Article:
Water in coal

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Re: Water in coal

PostBy: Don On: Wed May 25, 2011 11:26 am

I e-mailed the B coal company, they were up front about there operation and the water in there coal. they said it is washed drained and bagged, if you prefer it dryer buy it in the summer months when its dryer because of the weather. That good enough for me I`ll buy in sept.
Don
 
Stove/Furnace Make: Keystoker k-2
Stove/Furnace Model: utica starfire

Re: Water in coal

PostBy: freetown fred On: Wed May 25, 2011 11:29 am

Not sure where you went to school, but, Sept. is not considered a summer month up here :clap: toothy
freetown fred
 
Hand Fed Coal Stove: HITZER 50-93
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Re: Water in coal

PostBy: Don On: Wed May 25, 2011 7:54 pm

freetown fred wrote:Not sure where you went to school, but, Sept. is not considered a summer month up here :clap: toothy


I did not have the luxury of high school but I kinda figured coal bagged in August would arrive at the dealer in sept.
Don
 
Stove/Furnace Make: Keystoker k-2
Stove/Furnace Model: utica starfire

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Re: Water in coal

PostBy: whistlenut On: Wed May 25, 2011 8:01 pm

Don, the coal that is bagged today will probably be on the road tomorrow. It is distributed from all the bagging plants very quickly. There is not enough room for several hundred tons of bagged anywhere, plus double and triple handling gets costly.

I'd think about ordering sooner than later. Good luck in your adventure. :) :roll:
whistlenut
 
Stoker Coal Boiler: AA130's,260's, AHS130&260's,EFM900,GJ&VanWert
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Re: Water in coal

PostBy: stokersmoker On: Thu Aug 25, 2011 11:33 am

In my own experience, the coal suppliers do nothing special to protect the bagged coal from the elements. In fact, sometimes they are just left outside to get rained on. Plus when they stack them up, it's impossible for them to naturally dry out. Just another reason why its not worth buying bagged coal. Now, I've also bought loose coal wet as well, but I was told that was because I bought in January and the coal doesn't sit long enough to get dry before I get it. And the huge storage shed where they store it is not even protected from the elements either. So if you buy shortly after it rains, your sure to get wet coal. I did buy in June, and it didn't rain for a while. That same coal was sitting in their storage for a while, so it had a while to get dry. That coal was dry as a bone. It has been warm out for a while then and not as many people were buying, so it wasn't flying out the door so fast as compared to January. But, that's also why the price is a little cheaper. (Supply and demand) THE best time to buy is June, July. Defnitely not September when people are stocking up to start off the winter. Buy when no one else is, that's the key. You'll get a better product at a better price.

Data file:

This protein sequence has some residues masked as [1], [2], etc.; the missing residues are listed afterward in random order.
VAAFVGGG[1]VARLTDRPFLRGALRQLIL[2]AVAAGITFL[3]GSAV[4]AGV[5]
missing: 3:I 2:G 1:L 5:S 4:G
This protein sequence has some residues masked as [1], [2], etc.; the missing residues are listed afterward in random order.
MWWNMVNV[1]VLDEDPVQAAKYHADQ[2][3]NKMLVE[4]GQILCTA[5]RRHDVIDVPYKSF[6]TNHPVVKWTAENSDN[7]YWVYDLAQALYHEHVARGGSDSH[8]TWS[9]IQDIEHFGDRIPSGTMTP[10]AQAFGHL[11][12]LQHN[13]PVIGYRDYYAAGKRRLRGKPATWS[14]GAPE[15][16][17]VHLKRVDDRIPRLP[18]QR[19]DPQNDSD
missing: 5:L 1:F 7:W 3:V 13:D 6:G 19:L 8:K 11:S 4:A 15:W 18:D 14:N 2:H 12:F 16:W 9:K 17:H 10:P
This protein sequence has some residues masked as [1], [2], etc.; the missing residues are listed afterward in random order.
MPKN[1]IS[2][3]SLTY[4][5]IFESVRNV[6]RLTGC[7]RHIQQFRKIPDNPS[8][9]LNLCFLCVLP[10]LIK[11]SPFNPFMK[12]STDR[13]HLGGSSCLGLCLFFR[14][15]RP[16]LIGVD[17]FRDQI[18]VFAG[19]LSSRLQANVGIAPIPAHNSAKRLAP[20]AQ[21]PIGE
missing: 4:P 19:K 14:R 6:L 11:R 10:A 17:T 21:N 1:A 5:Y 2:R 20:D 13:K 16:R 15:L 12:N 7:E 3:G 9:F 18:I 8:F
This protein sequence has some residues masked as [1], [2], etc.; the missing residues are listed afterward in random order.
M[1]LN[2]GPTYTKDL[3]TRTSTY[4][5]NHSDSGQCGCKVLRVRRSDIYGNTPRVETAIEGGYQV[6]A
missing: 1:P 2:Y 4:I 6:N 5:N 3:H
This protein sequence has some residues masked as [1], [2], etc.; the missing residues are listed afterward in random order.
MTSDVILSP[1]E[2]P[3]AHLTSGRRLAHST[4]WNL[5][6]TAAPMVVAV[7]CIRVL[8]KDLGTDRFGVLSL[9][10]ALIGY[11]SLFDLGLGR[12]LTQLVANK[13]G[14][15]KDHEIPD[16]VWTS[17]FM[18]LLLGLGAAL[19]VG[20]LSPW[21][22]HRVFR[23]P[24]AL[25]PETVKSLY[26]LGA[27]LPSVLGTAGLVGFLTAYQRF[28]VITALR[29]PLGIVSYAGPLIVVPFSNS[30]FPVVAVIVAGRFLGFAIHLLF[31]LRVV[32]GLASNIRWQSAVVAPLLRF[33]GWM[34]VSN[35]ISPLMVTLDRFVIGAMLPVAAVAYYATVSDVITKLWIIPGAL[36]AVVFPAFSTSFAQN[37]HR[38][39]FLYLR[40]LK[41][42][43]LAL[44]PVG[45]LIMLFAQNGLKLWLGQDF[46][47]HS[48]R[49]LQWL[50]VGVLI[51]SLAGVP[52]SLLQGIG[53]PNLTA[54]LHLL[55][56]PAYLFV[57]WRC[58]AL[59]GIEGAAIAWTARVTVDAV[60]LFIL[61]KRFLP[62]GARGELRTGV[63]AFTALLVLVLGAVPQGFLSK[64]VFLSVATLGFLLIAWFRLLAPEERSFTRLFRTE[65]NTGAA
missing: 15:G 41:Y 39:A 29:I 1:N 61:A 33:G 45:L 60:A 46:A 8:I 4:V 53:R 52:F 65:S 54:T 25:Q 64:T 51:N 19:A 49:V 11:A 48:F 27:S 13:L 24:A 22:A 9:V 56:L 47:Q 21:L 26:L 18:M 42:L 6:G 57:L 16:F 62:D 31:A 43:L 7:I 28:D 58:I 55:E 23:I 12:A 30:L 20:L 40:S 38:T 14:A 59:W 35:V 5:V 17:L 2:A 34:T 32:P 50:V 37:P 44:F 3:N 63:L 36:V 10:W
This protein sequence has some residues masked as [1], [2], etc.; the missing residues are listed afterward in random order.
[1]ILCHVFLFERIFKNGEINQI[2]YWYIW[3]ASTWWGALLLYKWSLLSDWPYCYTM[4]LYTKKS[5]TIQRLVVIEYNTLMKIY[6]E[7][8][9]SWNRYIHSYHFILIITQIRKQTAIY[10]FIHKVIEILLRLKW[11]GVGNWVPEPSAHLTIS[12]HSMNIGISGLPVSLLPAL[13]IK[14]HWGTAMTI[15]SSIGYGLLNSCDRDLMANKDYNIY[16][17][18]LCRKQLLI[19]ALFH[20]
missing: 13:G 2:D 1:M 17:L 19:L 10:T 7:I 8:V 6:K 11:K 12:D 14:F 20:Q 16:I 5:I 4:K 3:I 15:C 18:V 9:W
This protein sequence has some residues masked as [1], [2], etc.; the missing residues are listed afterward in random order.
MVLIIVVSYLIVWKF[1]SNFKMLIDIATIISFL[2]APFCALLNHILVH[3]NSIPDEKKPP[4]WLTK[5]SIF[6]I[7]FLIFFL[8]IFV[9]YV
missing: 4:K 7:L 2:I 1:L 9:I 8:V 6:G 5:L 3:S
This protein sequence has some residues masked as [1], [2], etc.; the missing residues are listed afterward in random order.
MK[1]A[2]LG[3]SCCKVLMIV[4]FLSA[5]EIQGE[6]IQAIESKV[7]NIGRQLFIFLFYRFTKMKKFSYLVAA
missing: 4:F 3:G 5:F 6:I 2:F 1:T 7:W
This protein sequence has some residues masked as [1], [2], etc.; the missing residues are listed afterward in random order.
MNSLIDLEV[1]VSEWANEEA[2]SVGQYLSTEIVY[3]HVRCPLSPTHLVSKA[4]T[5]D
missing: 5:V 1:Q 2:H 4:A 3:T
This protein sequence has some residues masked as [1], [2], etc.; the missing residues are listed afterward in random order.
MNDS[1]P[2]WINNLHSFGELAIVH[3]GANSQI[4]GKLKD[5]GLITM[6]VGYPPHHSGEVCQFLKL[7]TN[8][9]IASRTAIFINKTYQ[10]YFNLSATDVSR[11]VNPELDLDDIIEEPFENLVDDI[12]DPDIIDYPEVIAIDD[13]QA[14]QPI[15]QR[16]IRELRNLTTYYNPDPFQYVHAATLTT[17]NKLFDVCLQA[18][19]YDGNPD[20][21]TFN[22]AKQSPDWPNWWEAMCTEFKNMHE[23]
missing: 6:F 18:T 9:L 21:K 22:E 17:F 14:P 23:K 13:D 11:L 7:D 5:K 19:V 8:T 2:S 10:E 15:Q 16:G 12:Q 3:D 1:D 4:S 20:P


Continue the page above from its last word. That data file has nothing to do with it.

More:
stokersmoker
 
Stove/Furnace Make: Harman
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Re: Water in coal

PostBy: I'm On Fire On: Wed Aug 31, 2011 11:40 am

I buy bagged coal. Its usually wet when I get it. But I bring 6-8 bags in at a time and then they get dumped into a Rubbermaid container that sits right next to my DS 1600 that holds 300 pounds of coal. Before I dump the new bags in I fill my coal hod with the morning's or night's coal (depending on what time I bring coal in) so that the hod that goes into the stove is dry. This way, by the time I go to get coal out of the container either in the morning or evening it's had 12+ hours to dry out due to the heat of the stove. Sometimes I'll put damp coal in but never soaking wet.
I'm On Fire
 
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Re: Water in coal

PostBy: Dave On: Thu Sep 01, 2011 12:45 pm

I bought 5 ton a few years ago from K....., bagged rice. After burning it that year, I vowed I would not go back to them, bags rotted out from being that wet, I had stains on my stove, carpet, garage floor. Since then, I travel a little further and get bagged coal in poly bags, and no problems since!!!
Dave
 
Stove/Furnace Make: Alaskan
Stove/Furnace Model: Stoker

Re: Water in coal

PostBy: jgarmer On: Sun Sep 04, 2011 6:36 am

Some dampness can be a good thing too dry and you get a lot of dust. I bought 21 tons bulk couple years ago have it out in the yard covered by a tarp so its wet content changes a lot. I shovel it in big janitor style trash cans and the water works its way to the bottom. I roll the cans into the garage. I did bags first two years and they did get water in them. I kept them outside and they froze like concrete. I like my setup better now. I had to bring the bags and let them thaw out.The coal in trash cans only gets a little frozen you can break it up. I even have a spray bottle near the trash can so if it looks too dry I spray it so I dont get a mouth full of coal dust, its not fun it you do. Stokers can rust up as mention. So I say a little damp not wet. I have observed if its bone dry the stove does burn hotter.

joe

I have two stoves
LE Pioneer (Great Room)
Power vented Harman Stoker (finished basement)
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